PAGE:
CAPPA – Corporate Accountability and Public Participation Africa

CAPPA, Gi-ESCR Co-Organize Workshop to Bolster Capacity of CSOs to Conduct Research Exercises on the Privatization of Education

On August 3, 2022, Corporate Accountability and Public Participation Africa with support from, and in partnership with the Global Initiative for Economic, Social and Cultural Rights (GI-ESCR) hosted a hybrid workshop that focused on bolstering the capacity of civil society organizations to monitor and respond to the growth of private actors in education through research and data gathering. The event which featured presentations from workshop facilitators drawn from Kenya, Uganda, Liberia, and Nigeria, attracted the participation of twenty (25) in-person participants and twenty-eight (28) persons on the Zoom platform.[spacer height=”25px”]


Opening remarks at the programme were delivered by Ms. Aya Douabou and Mr. Oluwafemi Akinbode, Executive Director, CAPPA, both of whom noted that the workshop aimed to equip CSOs with the right knowledge to embark on research exercises to examine the activities of private actors in education and build alliances to strategically respond to emerging trends related to the commercialization of education.[spacer height=”25px”]

Johnstone Shishanya, Programme Manager, Education Support Programme, East African Centre for Human Rights, (EACHRights) Kenya Chapter, educated participants on the concept of research methodology whilst citing the research study conducted by EACHRights on Bridge Schools in Kenya as a case study. He charged participants to always identify and connect the link between every advocacy and the mission of their organizations before embarking on research. For instance, the core focus and mandate of EACHRights on economic, social, and cultural rights, inspired the organization to interrogate the operations of Bridge Academies, a private actor in education in Kenya. Mr. Johnstone further highlighted the importance of embarking on research exercises and data gathering on the education sector which include, identifying gaps in the operations of private actors that breach national legal frameworks on education and demanding accountability from the government to live up to its obligations of providing free and quality education to the people.[spacer height=”25px”]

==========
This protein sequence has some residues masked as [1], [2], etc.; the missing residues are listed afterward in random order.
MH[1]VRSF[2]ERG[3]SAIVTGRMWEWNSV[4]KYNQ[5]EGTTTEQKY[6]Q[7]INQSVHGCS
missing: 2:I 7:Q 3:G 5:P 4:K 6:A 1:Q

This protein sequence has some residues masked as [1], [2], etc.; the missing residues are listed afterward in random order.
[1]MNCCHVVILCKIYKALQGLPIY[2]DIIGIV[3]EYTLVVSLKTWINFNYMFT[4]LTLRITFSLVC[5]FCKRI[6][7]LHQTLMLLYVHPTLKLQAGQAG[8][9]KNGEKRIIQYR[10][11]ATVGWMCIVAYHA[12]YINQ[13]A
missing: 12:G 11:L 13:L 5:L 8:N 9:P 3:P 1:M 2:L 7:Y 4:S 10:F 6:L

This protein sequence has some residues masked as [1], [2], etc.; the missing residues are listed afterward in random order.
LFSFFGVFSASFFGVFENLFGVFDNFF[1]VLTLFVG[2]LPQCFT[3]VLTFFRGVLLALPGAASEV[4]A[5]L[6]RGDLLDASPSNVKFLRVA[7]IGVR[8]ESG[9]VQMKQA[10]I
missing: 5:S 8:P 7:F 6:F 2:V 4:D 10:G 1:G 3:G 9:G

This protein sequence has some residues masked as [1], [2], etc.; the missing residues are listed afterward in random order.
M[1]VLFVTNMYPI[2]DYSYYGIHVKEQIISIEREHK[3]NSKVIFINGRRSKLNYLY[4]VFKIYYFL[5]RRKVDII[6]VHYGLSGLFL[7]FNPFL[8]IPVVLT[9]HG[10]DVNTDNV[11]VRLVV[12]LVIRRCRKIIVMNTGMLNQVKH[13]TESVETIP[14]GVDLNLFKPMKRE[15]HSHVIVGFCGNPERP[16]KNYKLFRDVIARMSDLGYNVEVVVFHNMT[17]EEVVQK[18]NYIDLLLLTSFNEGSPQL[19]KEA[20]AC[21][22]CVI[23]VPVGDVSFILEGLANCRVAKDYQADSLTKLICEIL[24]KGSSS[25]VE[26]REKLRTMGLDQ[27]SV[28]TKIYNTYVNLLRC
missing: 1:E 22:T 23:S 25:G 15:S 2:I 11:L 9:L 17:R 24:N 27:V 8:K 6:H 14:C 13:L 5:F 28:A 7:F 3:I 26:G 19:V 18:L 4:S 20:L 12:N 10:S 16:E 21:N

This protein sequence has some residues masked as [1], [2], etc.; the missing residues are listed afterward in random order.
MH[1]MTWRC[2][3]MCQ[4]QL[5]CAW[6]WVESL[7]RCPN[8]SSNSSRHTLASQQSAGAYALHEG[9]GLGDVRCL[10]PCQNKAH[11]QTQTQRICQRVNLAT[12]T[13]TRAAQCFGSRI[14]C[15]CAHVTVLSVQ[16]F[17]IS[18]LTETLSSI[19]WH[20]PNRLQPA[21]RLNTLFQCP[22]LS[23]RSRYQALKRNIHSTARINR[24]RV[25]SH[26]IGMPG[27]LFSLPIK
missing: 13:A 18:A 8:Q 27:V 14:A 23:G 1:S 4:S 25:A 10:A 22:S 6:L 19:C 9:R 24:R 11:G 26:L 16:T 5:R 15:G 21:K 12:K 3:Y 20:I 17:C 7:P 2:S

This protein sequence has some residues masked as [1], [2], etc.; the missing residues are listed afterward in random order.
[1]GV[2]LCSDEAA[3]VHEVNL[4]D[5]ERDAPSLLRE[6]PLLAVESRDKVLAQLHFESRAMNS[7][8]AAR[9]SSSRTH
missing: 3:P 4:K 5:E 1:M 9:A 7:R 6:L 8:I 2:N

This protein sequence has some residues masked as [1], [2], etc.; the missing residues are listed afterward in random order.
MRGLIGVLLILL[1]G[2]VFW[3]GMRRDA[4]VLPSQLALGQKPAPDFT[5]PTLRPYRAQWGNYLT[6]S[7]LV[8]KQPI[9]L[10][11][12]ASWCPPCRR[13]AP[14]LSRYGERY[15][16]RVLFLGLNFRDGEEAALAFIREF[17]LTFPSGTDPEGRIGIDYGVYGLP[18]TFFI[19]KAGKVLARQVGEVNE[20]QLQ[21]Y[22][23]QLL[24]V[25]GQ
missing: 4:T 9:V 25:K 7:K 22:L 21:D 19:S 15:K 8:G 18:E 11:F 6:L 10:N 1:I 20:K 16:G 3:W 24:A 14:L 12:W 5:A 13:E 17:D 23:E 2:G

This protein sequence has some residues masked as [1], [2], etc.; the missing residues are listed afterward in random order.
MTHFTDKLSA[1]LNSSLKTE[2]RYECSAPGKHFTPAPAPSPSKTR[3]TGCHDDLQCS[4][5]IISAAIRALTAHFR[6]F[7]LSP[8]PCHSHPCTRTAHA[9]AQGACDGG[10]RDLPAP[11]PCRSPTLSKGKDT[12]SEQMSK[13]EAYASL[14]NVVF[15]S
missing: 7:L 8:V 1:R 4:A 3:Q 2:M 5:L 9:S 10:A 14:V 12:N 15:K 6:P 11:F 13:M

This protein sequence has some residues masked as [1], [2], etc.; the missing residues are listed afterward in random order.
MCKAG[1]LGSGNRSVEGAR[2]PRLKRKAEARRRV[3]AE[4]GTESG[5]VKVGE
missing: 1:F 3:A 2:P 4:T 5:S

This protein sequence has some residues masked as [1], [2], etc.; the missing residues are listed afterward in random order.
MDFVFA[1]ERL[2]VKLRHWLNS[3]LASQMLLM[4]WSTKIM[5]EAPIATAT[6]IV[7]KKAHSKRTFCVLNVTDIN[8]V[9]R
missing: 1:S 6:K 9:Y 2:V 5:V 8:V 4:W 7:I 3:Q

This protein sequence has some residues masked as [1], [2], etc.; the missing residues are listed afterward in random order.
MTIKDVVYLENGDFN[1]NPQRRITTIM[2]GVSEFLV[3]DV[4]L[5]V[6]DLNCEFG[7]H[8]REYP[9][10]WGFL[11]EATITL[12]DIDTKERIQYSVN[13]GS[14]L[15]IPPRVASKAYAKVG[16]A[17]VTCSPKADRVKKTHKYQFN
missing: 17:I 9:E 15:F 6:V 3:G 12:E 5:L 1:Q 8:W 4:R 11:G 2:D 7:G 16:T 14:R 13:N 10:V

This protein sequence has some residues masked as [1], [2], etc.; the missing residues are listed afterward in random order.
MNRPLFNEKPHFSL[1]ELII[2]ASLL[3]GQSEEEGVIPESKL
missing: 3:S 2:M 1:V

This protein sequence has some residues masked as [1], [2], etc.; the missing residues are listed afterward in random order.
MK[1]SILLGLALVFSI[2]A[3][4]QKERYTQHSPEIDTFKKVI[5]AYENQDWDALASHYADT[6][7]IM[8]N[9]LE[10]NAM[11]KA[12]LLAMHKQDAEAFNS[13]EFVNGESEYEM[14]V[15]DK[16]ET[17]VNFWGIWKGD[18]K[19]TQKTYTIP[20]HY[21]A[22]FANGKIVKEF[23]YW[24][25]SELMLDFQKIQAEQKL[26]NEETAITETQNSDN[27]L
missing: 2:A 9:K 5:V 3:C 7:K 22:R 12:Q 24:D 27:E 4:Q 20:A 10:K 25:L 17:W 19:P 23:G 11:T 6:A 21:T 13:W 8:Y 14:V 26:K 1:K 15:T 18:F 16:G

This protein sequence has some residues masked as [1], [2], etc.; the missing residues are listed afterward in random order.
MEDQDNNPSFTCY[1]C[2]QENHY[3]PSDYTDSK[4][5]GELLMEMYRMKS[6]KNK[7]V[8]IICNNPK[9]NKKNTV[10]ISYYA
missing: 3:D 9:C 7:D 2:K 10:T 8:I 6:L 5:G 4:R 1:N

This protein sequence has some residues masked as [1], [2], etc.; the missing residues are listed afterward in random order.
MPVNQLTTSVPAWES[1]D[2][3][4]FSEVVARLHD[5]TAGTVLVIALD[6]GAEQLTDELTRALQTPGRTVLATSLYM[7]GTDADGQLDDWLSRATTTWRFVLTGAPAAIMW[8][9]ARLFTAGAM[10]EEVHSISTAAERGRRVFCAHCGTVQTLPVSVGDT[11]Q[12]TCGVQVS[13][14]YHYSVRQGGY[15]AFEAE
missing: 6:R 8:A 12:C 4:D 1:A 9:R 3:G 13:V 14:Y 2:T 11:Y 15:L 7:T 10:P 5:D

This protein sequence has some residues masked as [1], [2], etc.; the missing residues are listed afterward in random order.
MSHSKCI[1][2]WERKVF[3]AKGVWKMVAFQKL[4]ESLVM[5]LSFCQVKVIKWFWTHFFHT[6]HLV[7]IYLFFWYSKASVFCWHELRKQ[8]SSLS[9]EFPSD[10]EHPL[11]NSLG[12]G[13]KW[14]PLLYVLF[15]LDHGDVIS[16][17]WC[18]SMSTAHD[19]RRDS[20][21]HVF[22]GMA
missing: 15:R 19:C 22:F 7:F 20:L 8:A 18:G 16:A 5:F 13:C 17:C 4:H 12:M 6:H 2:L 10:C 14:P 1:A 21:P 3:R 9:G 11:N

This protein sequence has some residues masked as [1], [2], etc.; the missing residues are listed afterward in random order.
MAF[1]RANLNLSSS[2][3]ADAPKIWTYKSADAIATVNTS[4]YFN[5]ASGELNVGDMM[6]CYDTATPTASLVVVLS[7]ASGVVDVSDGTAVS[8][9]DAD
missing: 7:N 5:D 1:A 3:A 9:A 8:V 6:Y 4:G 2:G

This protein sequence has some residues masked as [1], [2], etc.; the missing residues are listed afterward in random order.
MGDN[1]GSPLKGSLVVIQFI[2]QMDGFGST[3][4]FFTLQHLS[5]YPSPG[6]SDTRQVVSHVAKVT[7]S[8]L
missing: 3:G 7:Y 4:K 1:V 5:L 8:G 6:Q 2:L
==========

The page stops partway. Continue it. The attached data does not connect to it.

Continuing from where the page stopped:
Musa Musogya, Programme Officer, Right to Education, Initiative for Social and Economic Rights (ISER), Uganda, presented a case study on the Ugandan Experience as regards the issue of Public-Private-Partnerships in education. Whereas the Ugandan government had entered a PPP initiative through its Universal Secondary Education (USE) scheme to improve access to education by developing a framework where the government would pay a per-student capitation grant to private actors that agreed to enroll qualifying USE students into their schools at no additional charge, ISER researchers found out that private actors involved in the partnership failed to meet up to human rights and compliance standards on education despite signing a Memorandum of Understanding to operate according to required expectations of service delivery.[spacer height=”25px”]

Many of the PPP schools were discriminatory against students with disabilities and operated without a board of governance which led to the misappropriation of funds invested by the government. Also, by focusing on schools in urban centers mostly, the PPP scheme failed to absorb vulnerable groups of students in rural areas who are often the major victims suffering from lack of access to education. Armed with these findings, the ISER approached the Ugandan government to phase out the PPP scheme as it was undermining the quality of education in Uganda. The organization also instituted a legal process to compel the government to discard the PPP scheme based on the findings of its research. The organization recommended that the government provided grants for the development of community schools instead of relying on PPPs. In the end, ISER won its case in court which led the government to begin phasing out the PPP scheme in education and adopting the organization’s recommendations for improving access to education in the country.[spacer height=”25px”]